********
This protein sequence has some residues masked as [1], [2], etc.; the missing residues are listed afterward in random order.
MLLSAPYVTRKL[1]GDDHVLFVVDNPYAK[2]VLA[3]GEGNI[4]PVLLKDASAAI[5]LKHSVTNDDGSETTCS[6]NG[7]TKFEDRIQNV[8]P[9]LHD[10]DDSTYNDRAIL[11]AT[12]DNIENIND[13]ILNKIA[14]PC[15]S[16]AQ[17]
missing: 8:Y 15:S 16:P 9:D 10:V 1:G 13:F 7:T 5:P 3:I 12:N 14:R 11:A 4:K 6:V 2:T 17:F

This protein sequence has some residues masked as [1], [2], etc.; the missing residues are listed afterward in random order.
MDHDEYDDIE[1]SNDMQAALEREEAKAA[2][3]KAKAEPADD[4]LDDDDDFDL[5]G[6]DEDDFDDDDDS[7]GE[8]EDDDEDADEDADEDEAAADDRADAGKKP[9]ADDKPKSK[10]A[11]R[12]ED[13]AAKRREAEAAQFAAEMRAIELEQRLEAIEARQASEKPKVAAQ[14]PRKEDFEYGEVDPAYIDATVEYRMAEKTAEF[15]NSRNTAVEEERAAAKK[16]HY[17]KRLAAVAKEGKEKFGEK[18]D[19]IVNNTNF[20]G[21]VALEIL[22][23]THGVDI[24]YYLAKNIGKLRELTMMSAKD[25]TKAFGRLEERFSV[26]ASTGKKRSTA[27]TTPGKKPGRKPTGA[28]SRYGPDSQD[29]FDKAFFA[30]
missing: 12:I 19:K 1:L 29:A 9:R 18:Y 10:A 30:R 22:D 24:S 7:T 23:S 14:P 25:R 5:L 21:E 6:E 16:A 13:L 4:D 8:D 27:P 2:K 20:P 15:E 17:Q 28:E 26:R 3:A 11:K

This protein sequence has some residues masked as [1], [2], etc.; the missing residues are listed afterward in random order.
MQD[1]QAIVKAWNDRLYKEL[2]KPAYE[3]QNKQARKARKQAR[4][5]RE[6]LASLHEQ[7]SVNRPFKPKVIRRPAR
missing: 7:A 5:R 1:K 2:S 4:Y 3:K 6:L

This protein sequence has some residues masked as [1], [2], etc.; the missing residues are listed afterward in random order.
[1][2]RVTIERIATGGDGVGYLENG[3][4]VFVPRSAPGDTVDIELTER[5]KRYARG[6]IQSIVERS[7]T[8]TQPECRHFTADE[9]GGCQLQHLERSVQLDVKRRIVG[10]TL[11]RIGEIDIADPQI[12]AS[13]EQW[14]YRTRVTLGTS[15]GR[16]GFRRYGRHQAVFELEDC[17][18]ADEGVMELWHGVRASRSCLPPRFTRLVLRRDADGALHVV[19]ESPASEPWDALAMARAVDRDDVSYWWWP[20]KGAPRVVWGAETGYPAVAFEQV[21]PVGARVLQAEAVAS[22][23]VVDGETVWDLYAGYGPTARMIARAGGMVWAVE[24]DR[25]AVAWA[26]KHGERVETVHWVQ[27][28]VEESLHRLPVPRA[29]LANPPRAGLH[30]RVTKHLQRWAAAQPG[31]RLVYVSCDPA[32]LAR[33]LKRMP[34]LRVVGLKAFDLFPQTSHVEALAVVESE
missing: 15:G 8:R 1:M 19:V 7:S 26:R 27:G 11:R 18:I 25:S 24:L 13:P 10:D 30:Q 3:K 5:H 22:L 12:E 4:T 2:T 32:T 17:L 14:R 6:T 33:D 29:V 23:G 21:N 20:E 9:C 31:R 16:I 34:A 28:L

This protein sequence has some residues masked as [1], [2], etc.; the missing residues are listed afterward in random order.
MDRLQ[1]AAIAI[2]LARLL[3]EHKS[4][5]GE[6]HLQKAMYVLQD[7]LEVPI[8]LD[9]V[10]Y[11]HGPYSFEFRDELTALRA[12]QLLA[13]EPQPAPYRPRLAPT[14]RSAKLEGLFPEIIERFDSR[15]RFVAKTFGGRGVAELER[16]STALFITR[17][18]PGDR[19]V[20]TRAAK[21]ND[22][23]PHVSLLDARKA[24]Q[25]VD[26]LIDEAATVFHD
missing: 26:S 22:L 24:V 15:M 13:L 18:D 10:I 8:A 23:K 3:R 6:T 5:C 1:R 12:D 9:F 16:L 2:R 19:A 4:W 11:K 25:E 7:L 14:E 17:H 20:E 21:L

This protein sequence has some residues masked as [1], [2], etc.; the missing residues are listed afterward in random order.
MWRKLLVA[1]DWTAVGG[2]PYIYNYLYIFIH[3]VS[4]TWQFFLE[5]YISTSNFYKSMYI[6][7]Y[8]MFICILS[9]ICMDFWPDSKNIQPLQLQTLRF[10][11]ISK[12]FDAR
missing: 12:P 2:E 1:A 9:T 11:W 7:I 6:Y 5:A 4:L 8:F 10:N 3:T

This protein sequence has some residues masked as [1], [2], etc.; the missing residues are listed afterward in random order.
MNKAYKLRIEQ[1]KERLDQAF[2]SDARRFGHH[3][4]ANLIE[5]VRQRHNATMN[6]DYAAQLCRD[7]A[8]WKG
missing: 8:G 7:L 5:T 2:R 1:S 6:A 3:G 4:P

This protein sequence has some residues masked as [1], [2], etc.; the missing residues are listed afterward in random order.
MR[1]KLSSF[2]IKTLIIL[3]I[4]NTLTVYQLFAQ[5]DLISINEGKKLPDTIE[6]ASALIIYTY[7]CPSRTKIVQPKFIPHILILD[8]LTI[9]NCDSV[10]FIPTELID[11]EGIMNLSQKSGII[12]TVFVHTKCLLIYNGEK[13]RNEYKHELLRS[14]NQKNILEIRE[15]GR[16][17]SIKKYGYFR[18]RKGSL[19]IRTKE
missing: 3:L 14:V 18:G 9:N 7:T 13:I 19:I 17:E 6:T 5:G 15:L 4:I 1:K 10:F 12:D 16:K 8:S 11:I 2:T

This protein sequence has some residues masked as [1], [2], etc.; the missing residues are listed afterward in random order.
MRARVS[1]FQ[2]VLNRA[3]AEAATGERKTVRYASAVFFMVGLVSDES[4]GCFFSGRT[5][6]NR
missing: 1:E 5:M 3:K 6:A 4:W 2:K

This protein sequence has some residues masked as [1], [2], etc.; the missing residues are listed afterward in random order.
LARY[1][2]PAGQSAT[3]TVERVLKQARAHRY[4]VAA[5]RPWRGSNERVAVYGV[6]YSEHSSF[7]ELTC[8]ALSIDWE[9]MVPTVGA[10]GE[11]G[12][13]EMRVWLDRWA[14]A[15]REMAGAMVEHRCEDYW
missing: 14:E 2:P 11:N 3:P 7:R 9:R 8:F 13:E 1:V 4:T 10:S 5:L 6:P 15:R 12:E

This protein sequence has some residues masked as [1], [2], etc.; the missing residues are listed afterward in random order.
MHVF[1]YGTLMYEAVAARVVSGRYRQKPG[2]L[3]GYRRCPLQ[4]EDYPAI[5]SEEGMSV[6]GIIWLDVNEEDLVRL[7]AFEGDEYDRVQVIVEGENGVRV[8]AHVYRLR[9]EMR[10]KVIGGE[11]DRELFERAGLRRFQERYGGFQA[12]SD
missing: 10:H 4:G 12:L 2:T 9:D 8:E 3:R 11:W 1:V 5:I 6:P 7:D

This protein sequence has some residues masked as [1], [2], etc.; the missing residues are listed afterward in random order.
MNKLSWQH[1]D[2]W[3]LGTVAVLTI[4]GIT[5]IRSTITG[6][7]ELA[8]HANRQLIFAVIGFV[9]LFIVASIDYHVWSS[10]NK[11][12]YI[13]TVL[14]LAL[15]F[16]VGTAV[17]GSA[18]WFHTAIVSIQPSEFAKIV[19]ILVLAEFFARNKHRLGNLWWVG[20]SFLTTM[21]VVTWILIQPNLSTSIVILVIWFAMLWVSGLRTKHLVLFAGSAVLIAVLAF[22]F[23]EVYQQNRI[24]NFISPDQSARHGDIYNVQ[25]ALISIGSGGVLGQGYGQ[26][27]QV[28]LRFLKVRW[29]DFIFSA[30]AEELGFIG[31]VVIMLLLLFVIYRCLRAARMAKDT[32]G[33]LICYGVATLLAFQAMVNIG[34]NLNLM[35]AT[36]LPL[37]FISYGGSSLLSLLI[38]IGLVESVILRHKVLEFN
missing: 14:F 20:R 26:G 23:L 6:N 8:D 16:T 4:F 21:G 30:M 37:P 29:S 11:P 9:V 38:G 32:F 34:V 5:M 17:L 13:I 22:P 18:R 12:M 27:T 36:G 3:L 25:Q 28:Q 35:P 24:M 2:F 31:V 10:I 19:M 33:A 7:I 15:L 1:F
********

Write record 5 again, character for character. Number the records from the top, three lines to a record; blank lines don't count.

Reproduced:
This protein sequence has some residues masked as [1], [2], etc.; the missing residues are listed afterward in random order.
MDRLQ[1]AAIAI[2]LARLL[3]EHKS[4][5]GE[6]HLQKAMYVLQD[7]LEVPI[8]LD[9]V[10]Y[11]HGPYSFEFRDELTALRA[12]QLLA[13]EPQPAPYRPRLAPT[14]RSAKLEGLFPEIIERFDSR[15]RFVAKTFGGRGVAELER[16]STALFITR[17][18]PGDR[19]V[20]TRAAK[21]ND[22][23]PHVSLLDARKA[24]Q[25]VD[26]LIDEAATVFHD
missing: 26:S 22:L 24:V 15:M 13:L 18:D 10:I 8:A 23:K 3:R 6:T 5:C 1:R 12:D 9:F 16:L 2:R 19:A 4:W 11:K 25:E 7:L 14:E 17:H 20:E 21:L